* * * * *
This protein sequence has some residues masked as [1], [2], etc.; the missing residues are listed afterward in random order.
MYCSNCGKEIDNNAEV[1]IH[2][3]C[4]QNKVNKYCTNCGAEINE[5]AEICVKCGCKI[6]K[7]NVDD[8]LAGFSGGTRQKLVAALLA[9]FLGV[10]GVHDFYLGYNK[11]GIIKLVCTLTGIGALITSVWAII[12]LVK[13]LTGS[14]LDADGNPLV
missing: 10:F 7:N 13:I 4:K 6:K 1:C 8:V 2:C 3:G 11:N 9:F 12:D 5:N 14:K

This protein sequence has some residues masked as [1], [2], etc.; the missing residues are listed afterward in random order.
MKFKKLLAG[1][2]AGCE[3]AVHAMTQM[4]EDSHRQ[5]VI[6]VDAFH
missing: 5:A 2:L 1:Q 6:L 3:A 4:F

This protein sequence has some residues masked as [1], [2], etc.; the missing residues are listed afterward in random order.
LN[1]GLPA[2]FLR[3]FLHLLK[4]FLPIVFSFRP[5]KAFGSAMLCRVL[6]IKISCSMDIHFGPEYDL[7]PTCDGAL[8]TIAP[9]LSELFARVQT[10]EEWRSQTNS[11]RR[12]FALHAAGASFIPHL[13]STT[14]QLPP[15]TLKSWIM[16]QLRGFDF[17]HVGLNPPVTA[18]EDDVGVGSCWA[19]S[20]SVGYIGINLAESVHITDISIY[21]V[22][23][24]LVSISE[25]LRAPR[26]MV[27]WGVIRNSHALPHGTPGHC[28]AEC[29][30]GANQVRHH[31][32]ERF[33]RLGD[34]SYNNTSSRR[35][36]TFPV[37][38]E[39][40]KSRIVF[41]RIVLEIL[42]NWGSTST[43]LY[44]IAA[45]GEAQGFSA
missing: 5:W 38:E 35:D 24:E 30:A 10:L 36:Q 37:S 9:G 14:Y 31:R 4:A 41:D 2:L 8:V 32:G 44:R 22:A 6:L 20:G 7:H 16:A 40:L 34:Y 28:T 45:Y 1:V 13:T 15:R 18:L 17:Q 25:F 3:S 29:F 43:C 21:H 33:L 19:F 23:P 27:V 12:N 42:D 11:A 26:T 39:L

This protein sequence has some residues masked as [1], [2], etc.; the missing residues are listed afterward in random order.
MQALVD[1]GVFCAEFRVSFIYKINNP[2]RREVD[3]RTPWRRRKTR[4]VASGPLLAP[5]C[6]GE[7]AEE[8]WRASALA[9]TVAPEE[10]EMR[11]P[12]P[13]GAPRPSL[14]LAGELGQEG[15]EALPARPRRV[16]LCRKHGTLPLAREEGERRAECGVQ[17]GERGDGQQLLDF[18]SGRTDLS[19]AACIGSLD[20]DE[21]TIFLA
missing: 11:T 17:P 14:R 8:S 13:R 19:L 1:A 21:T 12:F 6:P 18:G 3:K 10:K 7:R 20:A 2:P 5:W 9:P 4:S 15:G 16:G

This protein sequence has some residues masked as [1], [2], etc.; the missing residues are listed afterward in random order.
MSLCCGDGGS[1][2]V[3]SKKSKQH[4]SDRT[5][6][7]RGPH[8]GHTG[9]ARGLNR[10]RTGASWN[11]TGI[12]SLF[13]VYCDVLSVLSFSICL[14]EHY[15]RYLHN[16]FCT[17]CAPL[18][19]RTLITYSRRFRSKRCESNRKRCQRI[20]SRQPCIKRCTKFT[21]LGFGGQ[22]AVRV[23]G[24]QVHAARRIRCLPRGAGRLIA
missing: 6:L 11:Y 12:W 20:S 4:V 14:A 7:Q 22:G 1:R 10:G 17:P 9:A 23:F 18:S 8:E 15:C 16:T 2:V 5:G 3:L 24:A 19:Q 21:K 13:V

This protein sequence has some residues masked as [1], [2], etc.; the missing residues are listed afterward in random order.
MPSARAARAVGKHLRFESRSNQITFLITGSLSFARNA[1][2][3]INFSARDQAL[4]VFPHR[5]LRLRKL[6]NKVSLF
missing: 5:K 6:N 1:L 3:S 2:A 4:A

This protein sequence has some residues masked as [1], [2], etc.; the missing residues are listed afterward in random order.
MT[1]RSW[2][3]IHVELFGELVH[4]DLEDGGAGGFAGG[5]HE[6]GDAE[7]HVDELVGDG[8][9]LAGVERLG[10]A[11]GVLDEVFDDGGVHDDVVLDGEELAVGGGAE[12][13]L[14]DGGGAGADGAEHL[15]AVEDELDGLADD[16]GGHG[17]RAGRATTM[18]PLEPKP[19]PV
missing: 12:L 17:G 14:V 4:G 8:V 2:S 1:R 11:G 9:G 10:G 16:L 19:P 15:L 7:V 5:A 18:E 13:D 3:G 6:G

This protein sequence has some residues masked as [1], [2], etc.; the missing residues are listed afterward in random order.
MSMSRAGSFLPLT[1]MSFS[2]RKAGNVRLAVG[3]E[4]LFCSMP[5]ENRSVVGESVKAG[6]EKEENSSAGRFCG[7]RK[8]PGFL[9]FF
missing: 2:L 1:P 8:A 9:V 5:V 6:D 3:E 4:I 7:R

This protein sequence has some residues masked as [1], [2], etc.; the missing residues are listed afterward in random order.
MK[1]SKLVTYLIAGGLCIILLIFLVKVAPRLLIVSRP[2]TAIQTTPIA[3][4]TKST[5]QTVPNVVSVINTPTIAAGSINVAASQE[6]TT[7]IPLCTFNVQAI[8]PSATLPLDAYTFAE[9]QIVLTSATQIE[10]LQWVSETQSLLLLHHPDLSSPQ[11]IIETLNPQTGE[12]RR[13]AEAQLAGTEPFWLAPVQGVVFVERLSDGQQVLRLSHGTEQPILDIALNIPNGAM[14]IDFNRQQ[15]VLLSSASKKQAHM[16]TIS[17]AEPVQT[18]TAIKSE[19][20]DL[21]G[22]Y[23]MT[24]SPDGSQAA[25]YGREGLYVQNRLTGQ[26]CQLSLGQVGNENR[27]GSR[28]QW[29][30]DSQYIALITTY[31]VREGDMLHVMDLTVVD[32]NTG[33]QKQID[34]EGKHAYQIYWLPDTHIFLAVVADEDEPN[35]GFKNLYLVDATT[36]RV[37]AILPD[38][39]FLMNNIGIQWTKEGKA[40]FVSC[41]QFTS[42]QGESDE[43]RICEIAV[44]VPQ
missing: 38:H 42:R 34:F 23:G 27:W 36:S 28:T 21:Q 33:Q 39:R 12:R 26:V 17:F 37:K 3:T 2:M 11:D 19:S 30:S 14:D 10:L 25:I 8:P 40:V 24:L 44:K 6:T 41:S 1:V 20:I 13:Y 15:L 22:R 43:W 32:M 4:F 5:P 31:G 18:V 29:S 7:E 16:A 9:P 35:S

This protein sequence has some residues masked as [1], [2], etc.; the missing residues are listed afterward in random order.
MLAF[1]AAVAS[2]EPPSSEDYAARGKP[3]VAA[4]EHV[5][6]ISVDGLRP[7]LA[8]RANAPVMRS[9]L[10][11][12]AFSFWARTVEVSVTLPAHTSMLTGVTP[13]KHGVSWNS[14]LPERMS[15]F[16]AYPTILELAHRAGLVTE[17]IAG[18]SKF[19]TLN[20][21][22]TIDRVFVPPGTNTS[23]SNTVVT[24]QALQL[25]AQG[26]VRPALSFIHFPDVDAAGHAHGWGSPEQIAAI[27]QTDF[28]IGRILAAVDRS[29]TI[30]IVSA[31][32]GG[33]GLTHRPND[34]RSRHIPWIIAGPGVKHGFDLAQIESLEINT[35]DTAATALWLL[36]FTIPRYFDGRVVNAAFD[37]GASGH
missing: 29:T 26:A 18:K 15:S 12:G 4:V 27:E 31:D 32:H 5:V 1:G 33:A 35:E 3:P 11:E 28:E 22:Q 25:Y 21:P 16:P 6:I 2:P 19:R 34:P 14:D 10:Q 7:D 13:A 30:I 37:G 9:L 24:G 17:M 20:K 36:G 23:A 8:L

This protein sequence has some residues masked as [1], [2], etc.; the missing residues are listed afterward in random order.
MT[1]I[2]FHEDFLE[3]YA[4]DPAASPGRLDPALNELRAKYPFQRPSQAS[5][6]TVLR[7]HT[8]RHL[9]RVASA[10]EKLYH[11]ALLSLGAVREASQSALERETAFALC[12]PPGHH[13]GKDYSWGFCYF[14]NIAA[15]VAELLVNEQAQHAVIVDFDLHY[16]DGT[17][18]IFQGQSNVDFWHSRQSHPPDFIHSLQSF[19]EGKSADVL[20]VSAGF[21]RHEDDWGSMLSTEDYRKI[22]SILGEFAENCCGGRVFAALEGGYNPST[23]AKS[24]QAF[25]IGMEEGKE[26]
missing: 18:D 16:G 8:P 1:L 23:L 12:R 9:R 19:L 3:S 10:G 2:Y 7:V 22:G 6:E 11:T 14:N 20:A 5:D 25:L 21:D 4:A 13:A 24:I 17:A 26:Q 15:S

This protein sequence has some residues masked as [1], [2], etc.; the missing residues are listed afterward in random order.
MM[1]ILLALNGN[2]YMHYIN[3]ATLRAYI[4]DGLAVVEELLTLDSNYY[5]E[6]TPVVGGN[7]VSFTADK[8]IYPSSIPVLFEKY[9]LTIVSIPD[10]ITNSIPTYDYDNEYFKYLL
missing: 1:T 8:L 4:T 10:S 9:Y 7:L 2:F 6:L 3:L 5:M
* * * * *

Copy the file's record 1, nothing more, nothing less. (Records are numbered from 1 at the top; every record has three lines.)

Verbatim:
This protein sequence has some residues masked as [1], [2], etc.; the missing residues are listed afterward in random order.
MYCSNCGKEIDNNAEV[1]IH[2][3]C[4]QNKVNKYCTNCGAEINE[5]AEICVKCGCKI[6]K[7]NVDD[8]LAGFSGGTRQKLVAALLA[9]FLGV[10]GVHDFYLGYNK[11]GIIKLVCTLTGIGALITSVWAII[12]LVK[13]LTGS[14]LDADGNPLV
missing: 10:F 7:N 13:I 4:K 6:K 1:C 8:V 2:C 3:G 11:N 9:F 12:D 5:N 14:K